If desired, a suitable coloring agent such as an iron oxide pigment dispersion, red dye or phantom blue dye as offered under the trade designation Day Glo or others may be employed.
If desired, glycols and other additives which help solubilize materials such as the buffering agent, amine oxides, wood preservatives, water repellants and the like may be employed.
Also, additives such as glycols and alcohols which serve as solvents and may be employed in quantities of about 5 to 40 weight percent based on total solution. Among the suitable glycols are ethylene glycol, propylene glycol or polyethylene glycol.
The process has been found to provide deeper and more rapid penetration than processes which do not employ a solution as disclosed hereinabove. Enhanced performance is achieved by applying heat to the wood before or after application or to the solution or by combinations thereof. The solution also may be applied without requiring prior art pressure impregnation or the use of vacuum conditions or undesirable, potentially health-hazardous and environmentally undesirable volatile solvents such as petroleum distillates.
Among the wood preservatives usable in the present invention are 3-iodo-2-propynyl butyl carbainate (IPBC), diiodomethyl-p-tolylsulfone (DIMPTS), halogenated organics, azoles, quaternary ammonium compounds, isothiazalones, metallic organics, borates, copper naphthenate, copper oxide, tributyltin oxide, zinc omadine, salts of organics and metallorganics. The amount of these wood preservatives to be employed will be well known to those skilled in the art with the two additional compounds of the present invention expediting the rate of penetration into the wood. Within this group, insecticides such as synthetic pyrethroids, nicotinimides, organophosphates, phenylpyrazoles and others, for example, may be employed. Among the suitable insecticides are at least one material selected from the group consisting of nicotinimides, synthetic pyrethroids, borates and combinations thereof. Those skilled in the art will know the conventional quantities of the insecticides which may be employed.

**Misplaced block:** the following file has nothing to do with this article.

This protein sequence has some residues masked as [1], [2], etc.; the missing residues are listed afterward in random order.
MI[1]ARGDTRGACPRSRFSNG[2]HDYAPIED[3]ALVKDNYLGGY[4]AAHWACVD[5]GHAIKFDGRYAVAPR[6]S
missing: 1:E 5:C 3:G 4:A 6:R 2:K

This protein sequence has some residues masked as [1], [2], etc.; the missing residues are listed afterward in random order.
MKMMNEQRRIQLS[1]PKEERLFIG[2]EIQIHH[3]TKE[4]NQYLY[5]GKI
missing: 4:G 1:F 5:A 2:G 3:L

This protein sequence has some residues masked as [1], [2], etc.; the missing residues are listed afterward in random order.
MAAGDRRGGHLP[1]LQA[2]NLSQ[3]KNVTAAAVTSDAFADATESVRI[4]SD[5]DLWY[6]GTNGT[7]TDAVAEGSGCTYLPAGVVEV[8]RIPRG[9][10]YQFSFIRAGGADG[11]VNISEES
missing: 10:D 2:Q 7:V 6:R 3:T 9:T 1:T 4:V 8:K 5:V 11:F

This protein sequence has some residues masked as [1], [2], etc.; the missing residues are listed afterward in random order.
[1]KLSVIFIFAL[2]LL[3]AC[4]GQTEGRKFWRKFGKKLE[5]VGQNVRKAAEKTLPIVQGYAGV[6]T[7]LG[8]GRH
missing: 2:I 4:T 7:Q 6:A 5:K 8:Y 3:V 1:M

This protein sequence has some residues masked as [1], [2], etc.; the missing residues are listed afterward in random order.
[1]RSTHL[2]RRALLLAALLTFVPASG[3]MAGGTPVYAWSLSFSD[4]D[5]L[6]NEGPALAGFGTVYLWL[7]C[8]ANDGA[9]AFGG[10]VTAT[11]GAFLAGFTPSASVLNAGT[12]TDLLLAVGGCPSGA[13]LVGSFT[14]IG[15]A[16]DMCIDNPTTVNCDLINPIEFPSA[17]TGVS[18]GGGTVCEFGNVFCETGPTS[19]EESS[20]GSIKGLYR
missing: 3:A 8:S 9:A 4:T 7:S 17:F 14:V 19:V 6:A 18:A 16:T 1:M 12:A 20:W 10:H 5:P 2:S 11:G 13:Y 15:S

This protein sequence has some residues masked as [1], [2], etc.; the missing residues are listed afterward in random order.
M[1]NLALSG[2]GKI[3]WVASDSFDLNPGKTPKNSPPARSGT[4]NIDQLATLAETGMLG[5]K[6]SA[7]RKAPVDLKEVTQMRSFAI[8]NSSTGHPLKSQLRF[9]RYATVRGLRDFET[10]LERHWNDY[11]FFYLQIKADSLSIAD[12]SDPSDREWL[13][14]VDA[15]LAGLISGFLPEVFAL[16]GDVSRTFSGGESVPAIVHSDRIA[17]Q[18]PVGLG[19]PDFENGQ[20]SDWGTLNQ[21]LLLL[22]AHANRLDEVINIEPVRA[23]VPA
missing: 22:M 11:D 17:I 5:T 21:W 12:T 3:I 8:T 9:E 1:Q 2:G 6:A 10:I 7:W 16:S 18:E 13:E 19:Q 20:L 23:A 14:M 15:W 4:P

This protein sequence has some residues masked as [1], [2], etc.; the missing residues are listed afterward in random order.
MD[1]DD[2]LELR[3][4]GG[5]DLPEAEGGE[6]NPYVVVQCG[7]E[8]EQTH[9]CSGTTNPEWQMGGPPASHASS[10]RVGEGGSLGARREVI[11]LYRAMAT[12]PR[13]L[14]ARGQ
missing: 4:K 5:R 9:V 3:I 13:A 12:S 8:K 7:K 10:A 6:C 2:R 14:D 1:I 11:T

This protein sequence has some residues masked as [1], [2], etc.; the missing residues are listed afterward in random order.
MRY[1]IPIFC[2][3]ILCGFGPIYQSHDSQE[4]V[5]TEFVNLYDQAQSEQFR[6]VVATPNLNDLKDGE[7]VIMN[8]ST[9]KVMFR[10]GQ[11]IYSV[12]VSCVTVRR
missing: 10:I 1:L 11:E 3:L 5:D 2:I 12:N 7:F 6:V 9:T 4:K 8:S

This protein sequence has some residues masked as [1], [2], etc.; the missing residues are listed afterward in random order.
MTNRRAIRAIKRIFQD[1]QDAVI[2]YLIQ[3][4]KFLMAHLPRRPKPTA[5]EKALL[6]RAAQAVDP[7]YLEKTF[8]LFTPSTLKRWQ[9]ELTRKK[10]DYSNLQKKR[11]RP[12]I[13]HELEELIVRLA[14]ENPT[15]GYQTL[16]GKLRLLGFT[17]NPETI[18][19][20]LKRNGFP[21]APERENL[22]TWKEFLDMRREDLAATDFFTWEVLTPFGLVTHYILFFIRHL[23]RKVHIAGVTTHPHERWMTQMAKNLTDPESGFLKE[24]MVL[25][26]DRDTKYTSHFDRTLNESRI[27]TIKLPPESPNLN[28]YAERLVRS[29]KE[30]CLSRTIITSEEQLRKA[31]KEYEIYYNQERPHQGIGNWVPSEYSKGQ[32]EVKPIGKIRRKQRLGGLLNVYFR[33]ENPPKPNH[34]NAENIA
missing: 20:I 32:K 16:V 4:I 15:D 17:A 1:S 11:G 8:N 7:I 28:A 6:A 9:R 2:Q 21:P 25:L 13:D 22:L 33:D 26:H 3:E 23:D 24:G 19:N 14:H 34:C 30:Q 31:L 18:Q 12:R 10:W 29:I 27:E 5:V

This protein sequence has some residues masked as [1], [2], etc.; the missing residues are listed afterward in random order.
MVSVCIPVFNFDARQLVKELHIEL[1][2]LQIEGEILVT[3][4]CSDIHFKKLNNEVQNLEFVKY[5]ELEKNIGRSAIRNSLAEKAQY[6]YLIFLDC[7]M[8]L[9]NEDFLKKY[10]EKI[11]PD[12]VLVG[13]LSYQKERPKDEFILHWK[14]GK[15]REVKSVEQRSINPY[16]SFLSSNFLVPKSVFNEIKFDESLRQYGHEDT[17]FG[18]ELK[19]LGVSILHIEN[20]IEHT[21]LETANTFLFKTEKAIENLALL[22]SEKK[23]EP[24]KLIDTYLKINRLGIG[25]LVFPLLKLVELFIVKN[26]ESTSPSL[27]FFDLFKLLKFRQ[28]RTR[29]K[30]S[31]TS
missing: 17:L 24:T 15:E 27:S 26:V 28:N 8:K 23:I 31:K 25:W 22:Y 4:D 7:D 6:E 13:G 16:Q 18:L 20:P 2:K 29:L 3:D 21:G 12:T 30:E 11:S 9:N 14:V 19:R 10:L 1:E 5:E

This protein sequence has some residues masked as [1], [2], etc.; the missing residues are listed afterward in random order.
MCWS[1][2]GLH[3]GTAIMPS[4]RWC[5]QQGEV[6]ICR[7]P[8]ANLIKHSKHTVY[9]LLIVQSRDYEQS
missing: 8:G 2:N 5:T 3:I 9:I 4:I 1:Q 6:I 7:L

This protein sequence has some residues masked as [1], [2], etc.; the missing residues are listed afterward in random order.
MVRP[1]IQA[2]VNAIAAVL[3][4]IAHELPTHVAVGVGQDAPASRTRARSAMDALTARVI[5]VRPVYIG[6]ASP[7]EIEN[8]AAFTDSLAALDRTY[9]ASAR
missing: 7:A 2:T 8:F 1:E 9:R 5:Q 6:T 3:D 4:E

Fungicides such as chlorothalonil, 2-(thiocyanomethylthio)benzothiazole (TCMTB), methylene bisthiocyanate, bethoxazins, DIMPTS (diiodomethyl-p-tolylsulfone), IPBC (3-iodo-2-propynyl butyl carbamate), triazoles, borates, isothiazalones, phenols, quaternary ammonium compounds and combinations thereof and others, for example, may be employed. Those skilled in the art will know well the conventional quantities of fungicides to be introduced into the wood.
It will be appreciated that when a plurality of wood preservatives are employed in the process of the present invention, different preservatives may penetrate to different depths of the wood than others. Also, depending upon the wood and its inherent wood pH and other characteristics of a specific wood and target penetration, it may be desirable within the range to modify the pH of the solution.
In another approach to the invention, the wood to which the solution has been applied may be stacked and penetration attained by wrapping the warm, freshly coated sub-straight stacks in an air-impervious material such as a suitable resinous plastic sheet and allowing it to stand at ambient temperature for 8 hours to three days. Additional penetration may be achieved thereafter through the activation process.
Another benefit of the present invention is that the wood surface appears to be clean and dry with no substantial undesirable grain raising.
The method of the present invention may be practiced in an in-line manner to process the wood efficiently while avoiding undesired forces such as would exist in pressurized treatment which may cause a straight board to depart from its desired straight configuration.
The wood may also be engineered wood or laminated wood having a glued layer or substantial amount of glue therein with the method effecting penetration of the wood preservative through the glue.
The method may be performed on wood with any amount of moisture content including green (wet) wood and on wood which has moisture at a level which does not exceed the fiber saturation point of the wood and on dry wood.
In order to provide an enhanced understanding of the invention, examples will be provided.